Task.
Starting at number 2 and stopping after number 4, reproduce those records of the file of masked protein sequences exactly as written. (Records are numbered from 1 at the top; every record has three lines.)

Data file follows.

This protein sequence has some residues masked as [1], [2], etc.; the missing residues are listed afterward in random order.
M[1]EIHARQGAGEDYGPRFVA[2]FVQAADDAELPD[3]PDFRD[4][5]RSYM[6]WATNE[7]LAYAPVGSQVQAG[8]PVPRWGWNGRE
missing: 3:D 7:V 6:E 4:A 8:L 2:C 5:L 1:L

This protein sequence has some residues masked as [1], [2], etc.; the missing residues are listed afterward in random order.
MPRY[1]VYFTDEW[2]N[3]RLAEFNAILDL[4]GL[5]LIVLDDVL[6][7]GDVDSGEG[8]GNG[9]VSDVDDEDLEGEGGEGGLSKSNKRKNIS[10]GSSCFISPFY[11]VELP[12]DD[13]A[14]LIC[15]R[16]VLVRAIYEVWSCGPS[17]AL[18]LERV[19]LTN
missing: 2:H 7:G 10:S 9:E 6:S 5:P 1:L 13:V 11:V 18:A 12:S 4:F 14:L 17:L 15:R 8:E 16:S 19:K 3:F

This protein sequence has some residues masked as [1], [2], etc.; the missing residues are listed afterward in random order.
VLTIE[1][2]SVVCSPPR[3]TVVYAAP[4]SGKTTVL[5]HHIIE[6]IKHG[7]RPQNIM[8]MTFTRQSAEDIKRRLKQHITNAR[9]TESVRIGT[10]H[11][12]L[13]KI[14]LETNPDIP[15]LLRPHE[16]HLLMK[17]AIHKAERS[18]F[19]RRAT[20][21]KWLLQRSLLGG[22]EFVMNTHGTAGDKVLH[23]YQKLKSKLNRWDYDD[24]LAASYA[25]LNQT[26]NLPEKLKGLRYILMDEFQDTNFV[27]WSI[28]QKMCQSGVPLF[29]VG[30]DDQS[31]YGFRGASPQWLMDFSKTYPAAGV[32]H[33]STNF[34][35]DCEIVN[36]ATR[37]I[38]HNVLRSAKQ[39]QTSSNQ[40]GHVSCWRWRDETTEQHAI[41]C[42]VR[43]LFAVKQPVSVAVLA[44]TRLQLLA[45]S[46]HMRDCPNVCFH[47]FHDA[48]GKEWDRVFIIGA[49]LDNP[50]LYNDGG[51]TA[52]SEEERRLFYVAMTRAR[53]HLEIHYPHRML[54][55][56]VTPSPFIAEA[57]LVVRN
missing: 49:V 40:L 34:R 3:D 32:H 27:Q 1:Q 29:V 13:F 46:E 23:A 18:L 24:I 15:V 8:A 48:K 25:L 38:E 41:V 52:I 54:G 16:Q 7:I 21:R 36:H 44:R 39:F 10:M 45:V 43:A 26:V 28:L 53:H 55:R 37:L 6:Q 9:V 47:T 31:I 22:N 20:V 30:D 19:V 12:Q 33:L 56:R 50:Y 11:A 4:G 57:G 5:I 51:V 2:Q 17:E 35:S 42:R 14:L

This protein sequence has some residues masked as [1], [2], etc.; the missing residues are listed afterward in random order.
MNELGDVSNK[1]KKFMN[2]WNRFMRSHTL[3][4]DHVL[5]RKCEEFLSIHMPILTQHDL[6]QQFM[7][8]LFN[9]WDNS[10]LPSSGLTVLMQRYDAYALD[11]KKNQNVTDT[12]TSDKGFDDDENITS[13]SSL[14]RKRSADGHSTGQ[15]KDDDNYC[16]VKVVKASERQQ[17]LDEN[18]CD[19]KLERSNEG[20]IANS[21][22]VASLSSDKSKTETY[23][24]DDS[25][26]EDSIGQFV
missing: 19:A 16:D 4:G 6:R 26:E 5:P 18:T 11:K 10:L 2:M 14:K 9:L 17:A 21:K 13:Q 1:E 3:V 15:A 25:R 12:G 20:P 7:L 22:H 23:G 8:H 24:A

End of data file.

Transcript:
This protein sequence has some residues masked as [1], [2], etc.; the missing residues are listed afterward in random order.
MPRY[1]VYFTDEW[2]N[3]RLAEFNAILDL[4]GL[5]LIVLDDVL[6][7]GDVDSGEG[8]GNG[9]VSDVDDEDLEGEGGEGGLSKSNKRKNIS[10]GSSCFISPFY[11]VELP[12]DD[13]A[14]LIC[15]R[16]VLVRAIYEVWSCGPS[17]AL[18]LERV[19]LTN
missing: 2:H 7:G 10:S 9:E 6:S 5:P 1:L 13:V 11:V 18:A 12:S 4:F 14:L 17:L 15:R 8:E 16:S 19:K 3:F

This protein sequence has some residues masked as [1], [2], etc.; the missing residues are listed afterward in random order.
VLTIE[1][2]SVVCSPPR[3]TVVYAAP[4]SGKTTVL[5]HHIIE[6]IKHG[7]RPQNIM[8]MTFTRQSAEDIKRRLKQHITNAR[9]TESVRIGT[10]H[11][12]L[13]KI[14]LETNPDIP[15]LLRPHE[16]HLLMK[17]AIHKAERS[18]F[19]RRAT[20][21]KWLLQRSLLGG[22]EFVMNTHGTAGDKVLH[23]YQKLKSKLNRWDYDD[24]LAASYA[25]LNQT[26]NLPEKLKGLRYILMDEFQDTNFV[27]WSI[28]QKMCQSGVPLF[29]VG[30]DDQS[31]YGFRGASPQWLMDFSKTYPAAGV[32]H[33]STNF[34][35]DCEIVN[36]ATR[37]I[38]HNVLRSAKQ[39]QTSSNQ[40]GHVSCWRWRDETTEQHAI[41]C[42]VR[43]LFAVKQPVSVAVLA[44]TRLQLLA[45]S[46]HMRDCPNVCFH[47]FHDA[48]GKEWDRVFIIGA[49]LDNP[50]LYNDGG[51]TA[52]SEEERRLFYVAMTRAR[53]HLEIHYPHRML[54][55][56]VTPSPFIAEA[57]LVVRN
missing: 49:V 40:L 34:R 3:D 32:H 27:Q 1:Q 29:V 13:F 46:E 23:A 18:L 24:I 15:V 8:A 48:K 25:L 38:E 41:V 52:I 54:G 16:Q 7:I 21:R 36:H 44:R 39:F 10:M 45:V 43:A 26:V 28:L 53:H 55:R 37:L 6:Q 9:V 47:T 31:I 22:N 20:V 30:D 19:V 12:Q 33:L 56:R 50:Y 11:A 4:G 57:G 5:I 51:V 2:Q 17:E 35:S 42:R 14:L

This protein sequence has some residues masked as [1], [2], etc.; the missing residues are listed afterward in random order.
MNELGDVSNK[1]KKFMN[2]WNRFMRSHTL[3][4]DHVL[5]RKCEEFLSIHMPILTQHDL[6]QQFM[7][8]LFN[9]WDNS[10]LPSSGLTVLMQRYDAYALD[11]KKNQNVTDT[12]TSDKGFDDDENITS[13]SSL[14]RKRSADGHSTGQ[15]KDDDNYC[16]VKVVKASERQQ[17]LDEN[18]CD[19]KLERSNEG[20]IANS[21][22]VASLSSDKSKTETY[23][24]DDS[25][26]EDSIGQFV
missing: 19:A 16:D 4:G 6:R 26:E 5:P 18:T 11:K 10:L 2:M 14:K 9:L 17:A 21:K 13:Q 1:E 3:V 15:A 25:R 12:G 20:P 7:L 22:H 23:G 8:H 24:A